John’s point in this verse is that when we are born of God a great victory is declared. It is a victory that is eternal and can never be lost. John has written this letter to encourage us to make sure that that initial faith victory results in continual faith victories in this life. Not only is Satan overcome when we are born of God, he is defeated every time we obey God’s commandments, every time we love one another, every time we take seriously our responsibility as God’s message to the world. But in all these things we overwhelmingly conquer through Him who loved us (Rom. 8:37). Paul was not satisfied with mere victory as he adds the prefix hyper to the word victory. God’s love lived out in our lives results in an overwhelming victory.
By Stan Brown
I John 5:3 For this is the love of God, that we keep His commandments; and His commandments are not burdensome.
In context, the love of God speaks of our love for God as the previous verse indicates. Yet the concepts of our love for Him and His love for us cannot truly be separated. After all, love is sourced in God. In fact, God is love. As John uses the word commandments for the final two times in this letter, he intertwines God's love and God’s holiness together in each of His commandments. If we love Him it will be shown in the tangible way of doing what He says. John then says that these commandments are not burdensome which stands in stark contrast to what Jesus had to say about the rules laid down by the religious leaders of His day, “They tie up heavy burdens and lay them on men’s shoulders, but they themselves are unwilling to move them with so much as a finger (Matt. 23:4). The seeming freedoms that the world offers are in reality destructive, heavy weights. Jesus said Matt. 11:30 “For My yoke is easy, and My load is light.” This does not mean that we will never face difficult things in this life but those difficulties have nothing to do with what Jesus asks us to do. He offers to relieve our burdens rather than add to them. God is not in the business of making things difficult for us.
Jesus describes these commandments, as acts of love when He says “‘YOU SHALL LOVE THE LORD YOUR GOD WITH ALL YOUR HEART, AND WITH ALL YOUR SOUL, AND WITH ALL YOUR MIND. (Matt:22:37)’ As the first tablet of the law demands, we will express our love for Him by placing Him as the one and only supreme authority in our lives, indeed the One with whom we fellowship on a continual basis and we must never make light of that relationship. We serve the God who is Holy and as we love Him, we will do what He says. After all He loves us with supreme love.
Jesus also describes these commandments as acts of love as He says, ‘YOU SHALL LOVE YOUR NEIGHBOR AS YOURSELF’ (Matt. 22:39). The second tablet of the Law demands that we express God’s love in our dealings with each other. When we love God, we will love each other. We love God in response to His magnificent love for us. We love one another as His love flows out in our lives. His holiness requires that we live in accordance with the commands that express that holiness. His love requires that we live in accordance with His commandments because they offer what is best for us. God’s holiness and love can never be separated. Everything He does streams out of His character in which holiness and love are perfectly interwoven.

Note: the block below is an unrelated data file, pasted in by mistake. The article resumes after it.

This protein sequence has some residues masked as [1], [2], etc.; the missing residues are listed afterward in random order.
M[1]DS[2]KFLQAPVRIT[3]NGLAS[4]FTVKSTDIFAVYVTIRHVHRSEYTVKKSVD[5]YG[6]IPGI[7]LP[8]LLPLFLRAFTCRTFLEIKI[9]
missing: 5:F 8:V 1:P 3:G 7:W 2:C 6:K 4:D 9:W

God is love. God is light. He offers to alleviate the burdens of this life with perfect fellowship with the One who is both love and light casting all your anxiety on Him, because He cares for you (1Pet. 5:7).
By Stan Brown
I John 5:2 By this we know that we love the children of God, when we love God and observe His commandments.
OK, I think I get it. Loving God and loving His children are eternally and intricately intertwined. You can’t have one without the other. When we love God, we will love His children. We know we love God’s children because we keep His commandments; that is, we will do what He says. John uses the word commandment(s) fourteen times in these epistles. Sometimes he uses the singular and sometimes the plural. There are subtle differences in the way he uses them. Today we are going to look at his use of the plural commandments.
The first two times it is used it has to do with knowing Him. Remember that to John knowing Him designates a significantly more intimate relationship with the Father than does just possessing eternal life. He uses the word twice in the following verses, By this we know that we have come to know Him, if we keep His commandments. The one who says, “I have come to know Him,” and does not keep His commandments, is a liar, and the truth is not in him (1John 2:3-4 ). Knowing God and doing what He says are forever intertwined.
The next use relates to the requests we make from Him, and whatever we ask we receive from Him, because we keep His commandments and do the things that are pleasing in His sight (1John 3:22). When we love Him and love each other we receive what we ask as we do the things that are pleasing in His sight. (we know that loving Him and loving each other are the essence of his commandments. Might we also recognize how intricately His holiness is interwoven with love throughout His commandments.)